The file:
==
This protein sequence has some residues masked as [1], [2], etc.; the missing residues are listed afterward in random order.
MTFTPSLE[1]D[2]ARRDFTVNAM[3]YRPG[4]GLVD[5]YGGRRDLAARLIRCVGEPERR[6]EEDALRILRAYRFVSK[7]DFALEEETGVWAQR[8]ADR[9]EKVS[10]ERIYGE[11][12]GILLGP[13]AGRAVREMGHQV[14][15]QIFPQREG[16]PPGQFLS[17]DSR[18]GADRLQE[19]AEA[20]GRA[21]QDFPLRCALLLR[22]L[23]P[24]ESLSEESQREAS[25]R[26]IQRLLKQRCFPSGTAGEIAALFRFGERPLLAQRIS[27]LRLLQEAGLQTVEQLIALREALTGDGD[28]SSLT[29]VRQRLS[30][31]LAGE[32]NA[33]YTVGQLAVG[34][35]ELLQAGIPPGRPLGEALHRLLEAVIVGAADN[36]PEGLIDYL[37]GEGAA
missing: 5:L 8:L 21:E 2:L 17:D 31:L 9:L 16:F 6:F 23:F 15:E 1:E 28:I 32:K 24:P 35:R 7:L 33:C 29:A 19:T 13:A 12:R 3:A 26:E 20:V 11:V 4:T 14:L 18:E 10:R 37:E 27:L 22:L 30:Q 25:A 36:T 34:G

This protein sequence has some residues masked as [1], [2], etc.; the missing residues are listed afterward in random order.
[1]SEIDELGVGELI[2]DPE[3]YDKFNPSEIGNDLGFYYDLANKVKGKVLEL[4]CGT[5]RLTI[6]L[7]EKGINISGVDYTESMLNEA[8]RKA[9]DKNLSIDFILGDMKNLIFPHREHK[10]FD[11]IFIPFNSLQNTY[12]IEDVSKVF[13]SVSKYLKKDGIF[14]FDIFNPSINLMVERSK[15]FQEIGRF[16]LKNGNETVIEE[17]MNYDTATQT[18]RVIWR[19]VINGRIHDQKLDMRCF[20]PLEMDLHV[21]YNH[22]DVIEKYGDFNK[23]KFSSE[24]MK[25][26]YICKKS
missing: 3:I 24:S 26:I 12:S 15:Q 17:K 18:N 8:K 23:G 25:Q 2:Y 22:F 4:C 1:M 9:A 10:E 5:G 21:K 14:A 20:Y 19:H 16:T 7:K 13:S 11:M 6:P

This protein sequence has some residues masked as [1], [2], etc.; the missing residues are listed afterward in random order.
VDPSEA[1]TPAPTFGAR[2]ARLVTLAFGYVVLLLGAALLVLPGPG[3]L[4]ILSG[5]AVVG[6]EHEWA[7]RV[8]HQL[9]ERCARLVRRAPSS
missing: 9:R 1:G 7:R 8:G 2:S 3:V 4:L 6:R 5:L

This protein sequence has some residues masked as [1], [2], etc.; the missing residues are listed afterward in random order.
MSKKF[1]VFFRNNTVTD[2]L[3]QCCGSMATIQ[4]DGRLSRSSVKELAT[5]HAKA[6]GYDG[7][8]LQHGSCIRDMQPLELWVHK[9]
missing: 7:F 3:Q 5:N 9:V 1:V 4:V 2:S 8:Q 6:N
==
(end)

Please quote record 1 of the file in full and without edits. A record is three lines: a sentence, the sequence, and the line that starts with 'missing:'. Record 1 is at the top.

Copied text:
This protein sequence has some residues masked as [1], [2], etc.; the missing residues are listed afterward in random order.
MTFTPSLE[1]D[2]ARRDFTVNAM[3]YRPG[4]GLVD[5]YGGRRDLAARLIRCVGEPERR[6]EEDALRILRAYRFVSK[7]DFALEEETGVWAQR[8]ADR[9]EKVS[10]ERIYGE[11][12]GILLGP[13]AGRAVREMGHQV[14][15]QIFPQREG[16]PPGQFLS[17]DSR[18]GADRLQE[19]AEA[20]GRA[21]QDFPLRCALLLR[22]L[23]P[24]ESLSEESQREAS[25]R[26]IQRLLKQRCFPSGTAGEIAALFRFGERPLLAQRIS[27]LRLLQEAGLQTVEQLIALREALTGDGD[28]SSLT[29]VRQRLS[30][31]LAGE[32]NA[33]YTVGQLAVG[34][35]ELLQAGIPPGRPLGEALHRLLEAVIVGAADN[36]PEGLIDYL[37]GEGAA
missing: 5:L 8:L 21:E 2:L 17:D 31:L 9:L 16:F 6:F 23:F 15:E 1:E 28:I 32:K 24:P 35:R 7:L 33:C 29:A 19:T 13:A 12:R 3:A 26:E 20:V 11:V 4:T 14:L 18:E 10:R 37:E 27:L 22:L 30:Q 25:A 36:T 34:G